Humor and Perspective

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For San Francisco-based performance artist Chris Sollars 98 SC, winning a 2013 Guggenheim fellowship means spending less time teaching and supporting the work of other artists in his 667Shotwell collective and more time focusing on his own projects. Since his days in the RISD Sculpture department, his work has centered around street performance documented with video. “I started doing performances because I wanted a direct and immediate encounter with the public,” he says.

Sollars grabbed the attention of Providence dwellers as well as Bay Area locals with public, absurdist works such as Street Clean, in which he rolled a bucket of soapy water around city streets, picking up trash, meticulously washing it in said bucket and then carefully putting it back where he found it. “The refuse of society is always something I can work with,” he says drily.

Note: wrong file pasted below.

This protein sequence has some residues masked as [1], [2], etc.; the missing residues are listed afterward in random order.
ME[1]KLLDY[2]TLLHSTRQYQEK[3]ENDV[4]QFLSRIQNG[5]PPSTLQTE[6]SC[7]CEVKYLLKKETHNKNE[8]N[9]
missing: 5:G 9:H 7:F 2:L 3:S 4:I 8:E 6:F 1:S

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Chris Sollars creates sculptures using discarded objects he finds on the streets.

In the last year or so, Sollars has taken to the sea via a fisherman friend and is now creating work inspired by water and the coastline. One facet of his new Pacific Tackle series involves exchanging the dirty puddle water from his street with water from the ocean. In another piece, he walks the coastline dragging a board fitted with a camera that documents the changing landscape at ground level, from mud to sand to trash. During his travels he also takes note of abandoned objects that he can later collect and use in his sculptures.

Sollars’ work is currently on view at Steven Wolf Fine Arts in San Francisco and at The New Children’s Museum in San Diego.

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